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As much as the trend is slowly changing, most people still find shame in the red or even pink talk. Red and pink are not just colors, at least not for valentine’s or roses but are from the menstrual flow; be it at the end, mid or beginning of the most amazing process in the history of humanity, PERIODS. Who can even bleed for all that while and still has their life intact, right? (The pride when I write this).

I have experienced period shame and poverty on equal measures having been in mixed schools in primary and high school. I began menstruation when I was 14, that’s class 8 in primary school (I am not a CBC product) and the shame of not knowing what was happening, torn between covering the blood with a sweater or covering my growing breasts was traumatizing because in both cases, boys and girls would laugh at the girls who were naturally growing and I do not even want to think about the heavy and painful cramps and the school days I had to miss because I did not want to be a laughing and bullied stock. Trust me, I have used tissue and pieces of cloths because my mom could not afford it (and this is not an excluded case, it’s the national state of affair affecting many girls).

The recent advocacy effort around menstrual health management and specifically provision of the menstrua products by the nominated senator Hon. Gloria Orwoba has sparked a wildfire conversation around the status of menstruation and menstrual hygiene management in Kenya and interestingly, (not on a very bubbly note here), the responses from the policy makers in the house of senate around how “indecent” the honorable member conducted herself, she should have handled it in secrecy and “better” whatever that means, baffles me. What makes it heartbreaking is the fact that these sentiments are shared in a policy making chambers yaani laws are made here and with people who have experienced menstruation. This just shows the role socialization and cultural beliefs critically play on reinforcing period shame and poverty.

To some numbers kidogo;

  • 65% of females in Kenya are unable to afford sanitary pads.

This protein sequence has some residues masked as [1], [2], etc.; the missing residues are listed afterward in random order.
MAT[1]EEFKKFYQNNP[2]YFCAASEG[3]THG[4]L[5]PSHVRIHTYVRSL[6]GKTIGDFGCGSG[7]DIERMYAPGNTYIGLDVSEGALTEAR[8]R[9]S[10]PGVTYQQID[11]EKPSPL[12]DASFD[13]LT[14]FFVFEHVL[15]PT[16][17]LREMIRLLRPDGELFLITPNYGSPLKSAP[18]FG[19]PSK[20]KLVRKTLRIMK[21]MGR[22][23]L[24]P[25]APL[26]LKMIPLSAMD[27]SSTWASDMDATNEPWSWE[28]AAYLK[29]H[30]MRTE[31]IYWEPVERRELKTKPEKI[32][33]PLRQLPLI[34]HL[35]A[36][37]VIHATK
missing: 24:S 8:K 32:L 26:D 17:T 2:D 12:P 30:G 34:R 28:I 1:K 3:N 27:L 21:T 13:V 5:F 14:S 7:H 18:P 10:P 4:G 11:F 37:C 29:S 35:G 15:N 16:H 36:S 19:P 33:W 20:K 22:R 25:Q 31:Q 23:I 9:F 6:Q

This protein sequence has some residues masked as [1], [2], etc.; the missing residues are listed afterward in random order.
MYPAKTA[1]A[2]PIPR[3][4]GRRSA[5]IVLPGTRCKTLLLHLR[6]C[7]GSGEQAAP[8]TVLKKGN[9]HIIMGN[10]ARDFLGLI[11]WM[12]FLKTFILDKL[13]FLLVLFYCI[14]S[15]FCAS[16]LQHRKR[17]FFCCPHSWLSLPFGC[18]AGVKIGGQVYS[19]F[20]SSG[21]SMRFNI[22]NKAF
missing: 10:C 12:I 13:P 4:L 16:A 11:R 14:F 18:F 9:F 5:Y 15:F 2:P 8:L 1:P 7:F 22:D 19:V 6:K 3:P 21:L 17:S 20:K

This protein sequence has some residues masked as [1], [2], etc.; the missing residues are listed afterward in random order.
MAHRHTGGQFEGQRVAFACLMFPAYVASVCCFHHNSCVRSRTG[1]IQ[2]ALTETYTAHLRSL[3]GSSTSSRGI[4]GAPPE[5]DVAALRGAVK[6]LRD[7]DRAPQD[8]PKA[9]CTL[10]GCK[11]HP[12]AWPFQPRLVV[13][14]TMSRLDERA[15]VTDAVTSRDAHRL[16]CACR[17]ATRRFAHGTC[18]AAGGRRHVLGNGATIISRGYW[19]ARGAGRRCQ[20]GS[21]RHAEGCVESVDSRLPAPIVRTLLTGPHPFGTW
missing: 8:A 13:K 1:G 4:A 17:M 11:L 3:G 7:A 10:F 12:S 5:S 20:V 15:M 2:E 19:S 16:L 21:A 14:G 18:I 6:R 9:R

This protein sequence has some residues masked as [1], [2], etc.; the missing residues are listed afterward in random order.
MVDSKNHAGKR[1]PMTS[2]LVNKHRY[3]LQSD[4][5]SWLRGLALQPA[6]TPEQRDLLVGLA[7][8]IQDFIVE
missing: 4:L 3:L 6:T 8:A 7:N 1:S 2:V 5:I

• One million school-age girls miss an average of four school days per month because of their menstrual cycle and no access to feminine hygiene products. 
  • A survey done by Procter & Gamble and Heart Education found that 42% of Kenyan school girls have never used sanitary pads and instead use alternatives such as rags, blankets, pieces of mattress, tissue paper and cotton wool. 

Do these numbers ring a bell or we just see them on TV, hear them on radios or read them on social media or magazines? These are lived experiences that affect millions of girls who cannot enjoy a full transition in the education sector leave alone accessing digital, mainstream or print media. This is a group limited to enjoying life’s process through lack of basic amenities.

The menstrual hygiene management policy seeks to ensure that all women and girls in Kenya can manage menstruation hygienically, freely, with dignity without stigma or taboos, and with access to: the right information on MHM; menstrual products, services and facilities; and to safely dispose of menstrual waste BUT with such utterances from policy makers, where are we towards achieving this as a nation?

Behavior and attitude change begins with us before we trickle it down to the masses and such attitudes are a huge impediment to achieving that. There is need for intentional political will to ensure that these masses have access to basic commodities and with that, Kenya will be on the right path to ensuring full education transition and most importantly, the SDGs with key focus on SDGs 3,4 and 5 and for more about the Sustainable Development Goals


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